Euro 2020 Special

ECB Gives The Hundred Centre-Stage With Exclusive Window

The England and Wales Cricket Board has reportedly drafted the schedule for the third season of The Hundred – cricket’s newest format. While many players and critics have called into question the viability of hundred-ball fixtures, the ECB is reportedly very happy with the crowd turnout at the stadiums and the viewership figures.

With intentions of growing the format’s appeal and impact both at home and abroad, the ECB has now given The Hundred an exclusive window in England’s calendar – both to enable broadcasters to focus on the tournament and to allow players to devote time to the tournament.


Draft Schedule

The Hundred already has the shortest schedule among all the cricket leagues in the world – a fact that is used by the ECB extensively in its publicity campaign to attract family audiences.

The 2022 edition of the tournament lasted for just 32 days, and if the draft schedule is adopted, the 2023 edition might be even shorter. According to the tournament’s tentative schedule, the first fixture will be held on August 1, and the tournament will conclude in London on August 27.

There seem to be two main factors behind the ECB’s decision to squeeze the tournament into such a tight window – avoiding overlap with international fixtures and pacifying counties.

England hosted the first two editions of The Hundred alongside international fixtures, particularly during Test matches. But the Ashes will attract crowds to the stadium, and the ECB is keen on ensuring that neither tournament misses out on crowds at the ground.

England’s counties have also complained in the past about the overlap as it hurts their main revenue source by taking away the audience from the T20 Blast.

As it stands, county players dominate The Hundred and all counties have expressed the desire for a shorter window for The Hundred to the Andrew Strauss committee for reforming county cricket. The ECB has partially addressed their concerns.


A Mixed Bag So Far

The first two seasons of The Hundred have been underwhelming but proved to be a success in some key areas.

Apart from adding a confusing fourth format to the game, The Hundred’s rules make it highly biased towards the batsmen with the bowlers suffering in the process.

But it could also be argued that England’s recent success in T20 cricket and the ‘Bazball’ approach they are taking towards Test cricket has been influenced by the cultural impact of The Hundred on the English psyche.

Women’s cricket in particular has greatly benefited from the tournament with a single-entry ticket for both the Men’s and Women’s games boosting the popularity of the latter.

While the salaries have significant differences, the decision to keep the prize money equal has also been widely welcomed. The first two seasons have seen several records for attendance during women’s fixtures, with first-timers and families dominating the crowds – a welcome development for the future of cricket in England.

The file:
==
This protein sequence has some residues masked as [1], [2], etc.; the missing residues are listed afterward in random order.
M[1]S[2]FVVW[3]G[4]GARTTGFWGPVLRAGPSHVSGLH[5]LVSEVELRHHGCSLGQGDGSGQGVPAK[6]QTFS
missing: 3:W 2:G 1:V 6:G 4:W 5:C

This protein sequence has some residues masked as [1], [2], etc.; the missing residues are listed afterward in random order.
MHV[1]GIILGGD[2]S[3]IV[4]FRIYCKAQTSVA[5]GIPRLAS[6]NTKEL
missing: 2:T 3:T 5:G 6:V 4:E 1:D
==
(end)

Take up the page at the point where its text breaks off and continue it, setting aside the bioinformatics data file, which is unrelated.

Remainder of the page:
Among the players themselves, the reception is still mixed. The Hundred has failed to attract any big-name stars to its fold so far and is unlikely to do so next year.

England’s main players have a very tight schedule as the Ashes will be followed by New Zealand’s tour and they would need to defend the ODI World Cup in 2023. The ECB is in talks with a few boards to avoid any clash with other leagues. Players from New Zealand, Pakistan, Sri Lanka, and Bangladesh are likely to be available for the tournament.


Buyout Offer

In a sign of the growing impact of the tournament, the ECB has received a £400-M offer for a 75% stake in The Hundred from the Bridgepoint Group. This comes after just two seasons of the tournament, with a long road to go before the format becomes mainstream.

The offer would have injected much-needed cash into county cricket, but the ECB has reportedly declined the offer as they see the potential for the value of The Hundred to go up.

The tournament’s future is secure for the next few years with the board striking a deal with broadcasters until 2028. The interest from the private sector seems to be stemming particularly from the popularity of women’s fixtures, and the potential to attract kids to the stadiums during school holidays.


Will The Hundred Succeed?

The ECB has always been known for piloting new formats in cricket as it conceived and experimented with T20 cricket for years before other countries adopted the format. There were similar concerns about the viability and need for a shorter format of the game back then, but T20 cricket has risen in popularity to eclipse ODI cricket.

While the dominance of England has reduced in the cricketing world, it still retains an eminent place in the game. Any experiment by the ECB is keenly watched by other boards, and often imitated.

With The Hundred in particular proving to be a huge success in women’s cricket, it might find itself a niche audience all over the world.

The next edition of The Hundred is set to see bigger crowds and higher revenues.




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